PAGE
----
Published on: August 18, 2023, 03:51h.
Last updated on: August 18, 2023, 03:51h.
A controversy surrounding Hamptons real estate has emerged, as Barstool Sports founder David Portnoy faces allegations of cutting the price of his mansion on Old Montauk Highway, suggesting financial desperation. However, Portnoy has vehemently denied these claims, stating that his property in the exclusive East Long Island area has never been listed for sale.
The New York Post cites anonymous Wall Street sources claiming that Portnoy dropped the asking price of his luxurious property to $10.5 million, down from the original listing of $13 million, shortly before Penn Entertainment (NASDAQ: PENN) announced its sports wagering agreement with ESPN and the sale of Barstool Sports. Portnoy has taken to social media to deny these allegations, clarifying that the property mentioned in the report, situated at 225 Old Montauk Highway, is not his.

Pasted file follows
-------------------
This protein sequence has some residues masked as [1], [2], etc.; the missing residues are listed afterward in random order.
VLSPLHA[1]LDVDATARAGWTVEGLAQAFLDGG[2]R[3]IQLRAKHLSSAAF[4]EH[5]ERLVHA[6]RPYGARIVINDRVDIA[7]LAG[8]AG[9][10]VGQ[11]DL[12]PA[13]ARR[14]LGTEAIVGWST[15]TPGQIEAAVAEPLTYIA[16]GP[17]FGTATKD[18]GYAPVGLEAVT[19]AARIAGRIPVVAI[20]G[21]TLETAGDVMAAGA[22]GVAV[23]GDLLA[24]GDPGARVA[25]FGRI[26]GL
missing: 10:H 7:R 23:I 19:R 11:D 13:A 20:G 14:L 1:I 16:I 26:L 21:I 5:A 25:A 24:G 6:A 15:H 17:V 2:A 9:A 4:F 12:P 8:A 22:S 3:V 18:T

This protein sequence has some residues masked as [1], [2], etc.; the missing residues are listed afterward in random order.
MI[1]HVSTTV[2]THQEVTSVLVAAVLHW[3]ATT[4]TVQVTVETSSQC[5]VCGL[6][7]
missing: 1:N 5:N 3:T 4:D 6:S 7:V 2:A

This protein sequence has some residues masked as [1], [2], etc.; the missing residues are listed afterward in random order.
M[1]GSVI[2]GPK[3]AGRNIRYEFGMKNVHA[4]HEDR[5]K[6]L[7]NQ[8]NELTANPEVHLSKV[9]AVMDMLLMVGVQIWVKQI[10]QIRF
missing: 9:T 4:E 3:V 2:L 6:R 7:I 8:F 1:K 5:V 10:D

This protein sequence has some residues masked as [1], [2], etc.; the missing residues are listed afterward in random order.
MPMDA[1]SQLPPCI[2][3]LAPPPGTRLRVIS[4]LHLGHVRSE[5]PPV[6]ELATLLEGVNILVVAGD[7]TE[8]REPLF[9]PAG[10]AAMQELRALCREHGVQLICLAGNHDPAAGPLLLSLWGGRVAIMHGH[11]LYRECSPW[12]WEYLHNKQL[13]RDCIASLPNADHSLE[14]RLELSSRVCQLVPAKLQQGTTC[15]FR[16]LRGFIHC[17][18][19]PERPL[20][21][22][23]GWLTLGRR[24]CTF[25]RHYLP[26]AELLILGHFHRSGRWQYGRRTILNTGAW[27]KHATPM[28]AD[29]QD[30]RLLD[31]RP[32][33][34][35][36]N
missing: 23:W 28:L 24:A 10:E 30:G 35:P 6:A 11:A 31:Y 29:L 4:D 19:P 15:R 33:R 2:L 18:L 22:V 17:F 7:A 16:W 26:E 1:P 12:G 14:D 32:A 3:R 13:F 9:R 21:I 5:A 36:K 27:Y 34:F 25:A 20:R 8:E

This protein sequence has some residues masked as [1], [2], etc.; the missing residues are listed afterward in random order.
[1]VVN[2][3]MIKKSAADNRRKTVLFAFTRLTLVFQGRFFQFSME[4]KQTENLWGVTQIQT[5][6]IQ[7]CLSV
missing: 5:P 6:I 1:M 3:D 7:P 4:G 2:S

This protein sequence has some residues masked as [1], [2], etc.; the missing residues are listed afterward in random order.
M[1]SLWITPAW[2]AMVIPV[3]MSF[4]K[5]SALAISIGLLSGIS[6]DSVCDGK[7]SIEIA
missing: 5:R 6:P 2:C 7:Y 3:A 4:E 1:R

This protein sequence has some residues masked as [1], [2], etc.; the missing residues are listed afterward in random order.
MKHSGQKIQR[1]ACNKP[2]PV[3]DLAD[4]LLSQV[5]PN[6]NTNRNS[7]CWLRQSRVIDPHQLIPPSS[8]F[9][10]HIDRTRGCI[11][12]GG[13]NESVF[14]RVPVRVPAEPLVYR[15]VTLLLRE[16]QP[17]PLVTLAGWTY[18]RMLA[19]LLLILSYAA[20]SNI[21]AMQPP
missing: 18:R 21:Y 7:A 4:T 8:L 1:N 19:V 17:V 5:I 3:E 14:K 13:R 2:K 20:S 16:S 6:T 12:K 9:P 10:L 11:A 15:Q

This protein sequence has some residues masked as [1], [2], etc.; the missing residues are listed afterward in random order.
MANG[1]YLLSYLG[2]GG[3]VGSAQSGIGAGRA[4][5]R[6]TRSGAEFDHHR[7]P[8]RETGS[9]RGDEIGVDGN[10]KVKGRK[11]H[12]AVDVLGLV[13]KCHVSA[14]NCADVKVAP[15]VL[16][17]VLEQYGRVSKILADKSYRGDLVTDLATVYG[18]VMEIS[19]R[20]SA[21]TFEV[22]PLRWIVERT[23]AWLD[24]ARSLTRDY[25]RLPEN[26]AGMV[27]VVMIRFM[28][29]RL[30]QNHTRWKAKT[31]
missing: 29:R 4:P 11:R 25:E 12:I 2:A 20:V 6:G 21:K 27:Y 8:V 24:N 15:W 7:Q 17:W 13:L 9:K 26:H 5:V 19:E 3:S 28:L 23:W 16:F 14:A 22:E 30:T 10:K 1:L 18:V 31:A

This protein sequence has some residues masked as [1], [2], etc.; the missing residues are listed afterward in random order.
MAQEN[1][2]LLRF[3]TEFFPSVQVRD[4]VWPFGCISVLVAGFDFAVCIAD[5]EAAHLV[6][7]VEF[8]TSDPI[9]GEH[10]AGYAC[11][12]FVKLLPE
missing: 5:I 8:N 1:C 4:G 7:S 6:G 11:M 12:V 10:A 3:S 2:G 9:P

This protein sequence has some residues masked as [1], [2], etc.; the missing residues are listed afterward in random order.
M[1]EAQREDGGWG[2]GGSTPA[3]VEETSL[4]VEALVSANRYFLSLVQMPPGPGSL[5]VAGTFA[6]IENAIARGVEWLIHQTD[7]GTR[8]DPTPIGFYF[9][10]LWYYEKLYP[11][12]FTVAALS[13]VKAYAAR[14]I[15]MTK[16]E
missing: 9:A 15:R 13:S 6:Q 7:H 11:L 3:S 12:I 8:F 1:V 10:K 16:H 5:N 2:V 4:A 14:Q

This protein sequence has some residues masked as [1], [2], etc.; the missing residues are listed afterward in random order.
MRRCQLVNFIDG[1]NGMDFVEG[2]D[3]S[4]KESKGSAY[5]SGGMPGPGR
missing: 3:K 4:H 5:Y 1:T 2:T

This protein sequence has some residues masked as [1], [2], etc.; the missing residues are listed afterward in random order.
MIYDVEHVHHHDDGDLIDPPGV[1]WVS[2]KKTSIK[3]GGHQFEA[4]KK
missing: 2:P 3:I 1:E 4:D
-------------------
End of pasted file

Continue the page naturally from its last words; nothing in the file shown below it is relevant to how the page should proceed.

Sweet article. However (checks notes). My Montauk house is not for sale and has never been for sale. Other than that this was a great read,” he wrote on the social media platform.
Despite these rumors, it is unlikely that Portnoy is facing financial difficulties. Notably, he reclaimed ownership of Barstool from Penn for a mere $1, with some analysts valuing the media company at more than $600 million. Additionally, Portnoy has registered 1.25 million shares that he can sell in the future, which are currently worth $28.67 million.
Even if Portnoy were to sell these shares, he would still retain 226,800 shares, equating to $5.2 million based on the current closing price of $22.94.
A recent example highlighting Portnoy’s financial stability is his expenditure of $650,000 on a racehorse.
Growth of Gaming in the Hamptons
Portnoy is not the only sports wagering industry figure who owns property in the Hamptons. Fanatics founder Michael Rubin recently acquired a mansion for $50 million, using the estate to host his renowned Fourth of July “White Party,” attended by numerous celebrities.
New England Patriots owner Bob Kraft, a prominent investor in various sports wagering companies, also owns a house near Rubin’s property.
In 2022, the highest-priced real estate transaction in the Hamptons was the $84.5 million sale of Ron Perelman’s East Hampton estate. Perelman was formerly the largest individual shareholder in Scientific Games, now known as Light & Wonder (NASDAQ: LNW), before selling his stake for $1 billion in late 2020.